According to data from independent consultant ETFGI, global fund flows into exchange-traded funds (ETFs) came to $197 billion in the first quarter of 2017. That compares to inflows of $70 billion in the same period in 2016 and is enough to take total assets under management to $3.9 trillion.
It is easy to see why this trend is developing so strongly and why so-called passive funds are proving popular with investors:
- They are low cost, with ongoing charge figures (OCFs) for products which track some of the best-known global stock market indices reaching 0.05% or less. Keeping costs low is one of the best ways of boosting total returns over time.
- Markets are generally going up, so investors may be happy to seek broad exposure and simply let the favourable trend be their friend.
- Actively-managed funds’ majority ownership of the financial markets means they cannot all outperform at once – it is mathematically impossible. This may lead some investors to question why they should pay the premium fees charged by an active fund manager, when at any given time the outperformance required to justify the higher charges may not be delivered.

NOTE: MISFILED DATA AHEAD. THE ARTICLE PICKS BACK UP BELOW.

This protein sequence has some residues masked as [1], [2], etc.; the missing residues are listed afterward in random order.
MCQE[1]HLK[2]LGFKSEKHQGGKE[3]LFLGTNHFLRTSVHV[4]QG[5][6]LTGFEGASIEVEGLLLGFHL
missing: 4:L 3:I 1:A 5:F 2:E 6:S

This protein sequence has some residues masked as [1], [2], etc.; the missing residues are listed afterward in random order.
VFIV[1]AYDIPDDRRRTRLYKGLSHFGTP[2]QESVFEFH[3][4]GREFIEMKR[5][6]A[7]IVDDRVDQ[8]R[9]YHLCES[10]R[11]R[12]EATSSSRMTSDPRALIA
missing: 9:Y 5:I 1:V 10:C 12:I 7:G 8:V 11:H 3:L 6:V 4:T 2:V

Yet the torrent of fund flows into ETFs is raising disquiet in some corners (and not just among active fund managers). Product proliferation, soaring markets and plunging volatility are all leading some to question whether ETFs are stoking new bubbles, or are even a bubble in themselves.
Now may therefore be a good time for this column to revisit ETFs. After all, they are tool for building portfolios like building any other and like any tool they must be researched and properly understood before they are used, to ensure their potential is maximised and possible injury avoided – and as Warren Buffett once argued injury in an investment context is best defined as permanent loss of capital.
This week we will look at the case for ETFs, relative to other options, such as open-ended active funds (unit trusts or OEICs) and closed-ended active funds (investment trusts).
An exchange-traded fund (ETF) is known as a passive (or sometimes tracker) fund because it is designed to track, or mirror, the performance of the underlying assets and deliver that performance, minus any running costs. In most cases, if the underlying assets rise in value by 1%, then so will the ETF (minus its running costs), and if they all 1%, so will the ETF (with the running costs on top).
The underlying is usually a market index of some kind, or in some cases a specially-created basket of equity or fixed-income securities or commodities. No effort is made to choose between the relative merits of the index constituents (which is what an active fund run by a manager will seek to do) and no effort is made to outperform the benchmark, just match it (again minus costs).